ATLANTA -- Thumbing a well-worn Bible displayed like a trophy on his Senate desk, Sonny Perdue says he didn't abandon the Democratic Party. "It abandoned me, by God."
President pro tempore of the Georgia Senate, a lifelong Democrat at the height of his political career, Mr. Perdue announced April 13 that he would forever be a Republican. Across the nation, he was the 367th Democrat in political office to switch parties since President Clinton took office.
Proudly and frequently updated, the Republican National Committee's party-switching list is now 374 ex-Democrats long -- and growing.
Switching from Democrat to Republican isn't just because of ideology and anti-Clinton sentiment. Often, it's a matter of political survival. Some switchers are fueled by greed or anger. And many finally decide to shed outdated traditions, no longer calling themselves Democrats just because granddaddy did. It can be a huge mistake: The change has derailed more than one political career.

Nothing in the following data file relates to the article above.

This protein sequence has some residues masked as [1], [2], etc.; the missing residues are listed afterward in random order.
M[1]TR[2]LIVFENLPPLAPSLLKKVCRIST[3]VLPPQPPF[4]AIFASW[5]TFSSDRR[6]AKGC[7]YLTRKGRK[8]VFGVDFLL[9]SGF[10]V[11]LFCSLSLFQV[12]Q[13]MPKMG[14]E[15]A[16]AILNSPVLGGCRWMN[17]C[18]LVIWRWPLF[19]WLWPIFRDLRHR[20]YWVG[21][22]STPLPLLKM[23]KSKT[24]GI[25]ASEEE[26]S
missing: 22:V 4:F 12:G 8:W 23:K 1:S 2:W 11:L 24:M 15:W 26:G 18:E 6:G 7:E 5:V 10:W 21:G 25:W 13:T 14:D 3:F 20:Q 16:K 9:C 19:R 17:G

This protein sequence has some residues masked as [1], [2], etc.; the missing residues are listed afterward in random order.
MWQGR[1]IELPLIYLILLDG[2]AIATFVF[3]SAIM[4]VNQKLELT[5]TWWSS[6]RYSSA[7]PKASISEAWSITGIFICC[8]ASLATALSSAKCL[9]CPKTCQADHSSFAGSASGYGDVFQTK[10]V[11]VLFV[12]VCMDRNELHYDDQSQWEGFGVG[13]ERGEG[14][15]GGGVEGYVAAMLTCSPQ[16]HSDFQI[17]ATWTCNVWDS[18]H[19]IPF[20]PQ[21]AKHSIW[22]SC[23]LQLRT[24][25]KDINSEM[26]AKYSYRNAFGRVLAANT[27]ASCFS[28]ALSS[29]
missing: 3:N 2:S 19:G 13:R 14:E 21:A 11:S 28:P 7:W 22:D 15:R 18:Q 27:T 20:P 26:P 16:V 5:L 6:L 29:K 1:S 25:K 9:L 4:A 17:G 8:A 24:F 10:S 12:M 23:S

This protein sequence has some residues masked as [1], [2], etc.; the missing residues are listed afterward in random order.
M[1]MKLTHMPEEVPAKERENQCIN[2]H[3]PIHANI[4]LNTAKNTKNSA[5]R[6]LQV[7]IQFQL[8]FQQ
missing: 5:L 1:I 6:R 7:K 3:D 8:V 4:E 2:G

But when examined collectively, the explosion of party switchers gives Republicans reason to believe they are solidifying their new-found majorities.
Democrats acknowledge that an increasingly conservative American electorate has helped Republicans make numerical gains, but they believe the influx eventually will help create a more extreme GOP.